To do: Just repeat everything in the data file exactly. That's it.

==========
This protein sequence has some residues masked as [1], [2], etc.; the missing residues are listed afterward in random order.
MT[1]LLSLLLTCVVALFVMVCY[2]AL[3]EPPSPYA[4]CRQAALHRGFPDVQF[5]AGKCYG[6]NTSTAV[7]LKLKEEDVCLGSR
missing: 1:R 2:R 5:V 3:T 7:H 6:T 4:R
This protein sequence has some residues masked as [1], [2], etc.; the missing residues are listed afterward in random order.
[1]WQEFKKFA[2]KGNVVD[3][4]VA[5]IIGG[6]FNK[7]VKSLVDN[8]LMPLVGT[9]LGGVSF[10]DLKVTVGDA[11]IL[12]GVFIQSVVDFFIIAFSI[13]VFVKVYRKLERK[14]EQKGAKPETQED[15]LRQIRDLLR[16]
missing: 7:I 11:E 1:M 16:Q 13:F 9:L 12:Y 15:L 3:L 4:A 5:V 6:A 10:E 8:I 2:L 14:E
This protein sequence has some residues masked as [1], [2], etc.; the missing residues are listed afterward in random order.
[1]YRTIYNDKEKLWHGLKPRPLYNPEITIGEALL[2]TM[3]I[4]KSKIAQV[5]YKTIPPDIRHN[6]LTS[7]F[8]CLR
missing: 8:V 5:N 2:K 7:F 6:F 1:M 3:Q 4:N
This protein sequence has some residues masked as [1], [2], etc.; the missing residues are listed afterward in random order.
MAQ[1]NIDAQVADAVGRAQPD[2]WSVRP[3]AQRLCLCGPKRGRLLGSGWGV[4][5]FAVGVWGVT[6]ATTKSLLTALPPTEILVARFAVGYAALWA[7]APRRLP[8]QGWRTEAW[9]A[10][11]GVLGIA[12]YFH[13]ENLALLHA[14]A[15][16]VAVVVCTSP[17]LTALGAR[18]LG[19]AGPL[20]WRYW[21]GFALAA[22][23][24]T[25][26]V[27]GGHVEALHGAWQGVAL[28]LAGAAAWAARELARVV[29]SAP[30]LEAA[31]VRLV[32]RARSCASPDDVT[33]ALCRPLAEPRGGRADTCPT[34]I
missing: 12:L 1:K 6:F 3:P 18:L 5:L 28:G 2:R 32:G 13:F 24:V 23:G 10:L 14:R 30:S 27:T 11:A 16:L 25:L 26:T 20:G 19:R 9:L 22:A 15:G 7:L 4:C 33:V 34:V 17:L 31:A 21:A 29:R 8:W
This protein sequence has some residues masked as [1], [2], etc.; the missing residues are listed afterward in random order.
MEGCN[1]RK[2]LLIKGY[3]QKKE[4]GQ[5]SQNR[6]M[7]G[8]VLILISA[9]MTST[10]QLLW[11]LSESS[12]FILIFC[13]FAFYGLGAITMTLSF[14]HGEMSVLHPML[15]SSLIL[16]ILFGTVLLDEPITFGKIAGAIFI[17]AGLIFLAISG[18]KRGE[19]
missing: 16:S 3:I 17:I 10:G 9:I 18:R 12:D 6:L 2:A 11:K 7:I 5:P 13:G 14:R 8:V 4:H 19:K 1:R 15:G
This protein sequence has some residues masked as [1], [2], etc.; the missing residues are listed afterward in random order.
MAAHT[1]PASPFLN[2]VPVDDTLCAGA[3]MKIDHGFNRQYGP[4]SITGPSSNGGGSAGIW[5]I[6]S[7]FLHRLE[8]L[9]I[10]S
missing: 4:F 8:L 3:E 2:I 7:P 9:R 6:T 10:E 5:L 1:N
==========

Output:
This protein sequence has some residues masked as [1], [2], etc.; the missing residues are listed afterward in random order.
MT[1]LLSLLLTCVVALFVMVCY[2]AL[3]EPPSPYA[4]CRQAALHRGFPDVQF[5]AGKCYG[6]NTSTAV[7]LKLKEEDVCLGSR
missing: 1:R 2:R 5:V 3:T 7:H 6:T 4:R
This protein sequence has some residues masked as [1], [2], etc.; the missing residues are listed afterward in random order.
[1]WQEFKKFA[2]KGNVVD[3][4]VA[5]IIGG[6]FNK[7]VKSLVDN[8]LMPLVGT[9]LGGVSF[10]DLKVTVGDA[11]IL[12]GVFIQSVVDFFIIAFSI[13]VFVKVYRKLERK[14]EQKGAKPETQED[15]LRQIRDLLR[16]
missing: 7:I 11:E 1:M 16:Q 13:F 9:L 12:Y 15:L 3:L 4:A 5:V 6:A 10:E 8:I 2:L 14:E
This protein sequence has some residues masked as [1], [2], etc.; the missing residues are listed afterward in random order.
[1]YRTIYNDKEKLWHGLKPRPLYNPEITIGEALL[2]TM[3]I[4]KSKIAQV[5]YKTIPPDIRHN[6]LTS[7]F[8]CLR
missing: 8:V 5:N 2:K 7:F 6:F 1:M 3:Q 4:N
This protein sequence has some residues masked as [1], [2], etc.; the missing residues are listed afterward in random order.
MAQ[1]NIDAQVADAVGRAQPD[2]WSVRP[3]AQRLCLCGPKRGRLLGSGWGV[4][5]FAVGVWGVT[6]ATTKSLLTALPPTEILVARFAVGYAALWA[7]APRRLP[8]QGWRTEAW[9]A[10][11]GVLGIA[12]YFH[13]ENLALLHA[14]A[15][16]VAVVVCTSP[17]LTALGAR[18]LG[19]AGPL[20]WRYW[21]GFALAA[22][23][24]T[25][26]V[27]GGHVEALHGAWQGVAL[28]LAGAAAWAARELARVV[29]SAP[30]LEAA[31]VRLV[32]RARSCASPDDVT[33]ALCRPLAEPRGGRADTCPT[34]I
missing: 12:L 1:K 6:F 3:P 18:L 5:L 28:G 2:R 32:G 13:F 24:V 23:G 10:L 14:R 30:S 27:T 11:A 16:L 25:L 26:T 20:G 19:R 9:L 22:A 15:G 7:L 4:C 33:V 34:V 17:L 31:A 21:A 29:R 8:W
This protein sequence has some residues masked as [1], [2], etc.; the missing residues are listed afterward in random order.
MEGCN[1]RK[2]LLIKGY[3]QKKE[4]GQ[5]SQNR[6]M[7]G[8]VLILISA[9]MTST[10]QLLW[11]LSESS[12]FILIFC[13]FAFYGLGAITMTLSF[14]HGEMSVLHPML[15]SSLIL[16]ILFGTVLLDEPITFGKIAGAIFI[17]AGLIFLAISG[18]KRGE[19]
missing: 16:S 3:I 17:I 10:G 9:I 18:R 12:D 6:L 2:A 11:K 7:I 5:P 13:G 14:R 8:V 4:H 19:K 1:R 15:G
This protein sequence has some residues masked as [1], [2], etc.; the missing residues are listed afterward in random order.
MAAHT[1]PASPFLN[2]VPVDDTLCAGA[3]MKIDHGFNRQYGP[4]SITGPSSNGGGSAGIW[5]I[6]S[7]FLHRLE[8]L[9]I[10]S
missing: 4:F 8:L 3:E 2:I 7:P 9:R 6:T 10:E 5:L 1:N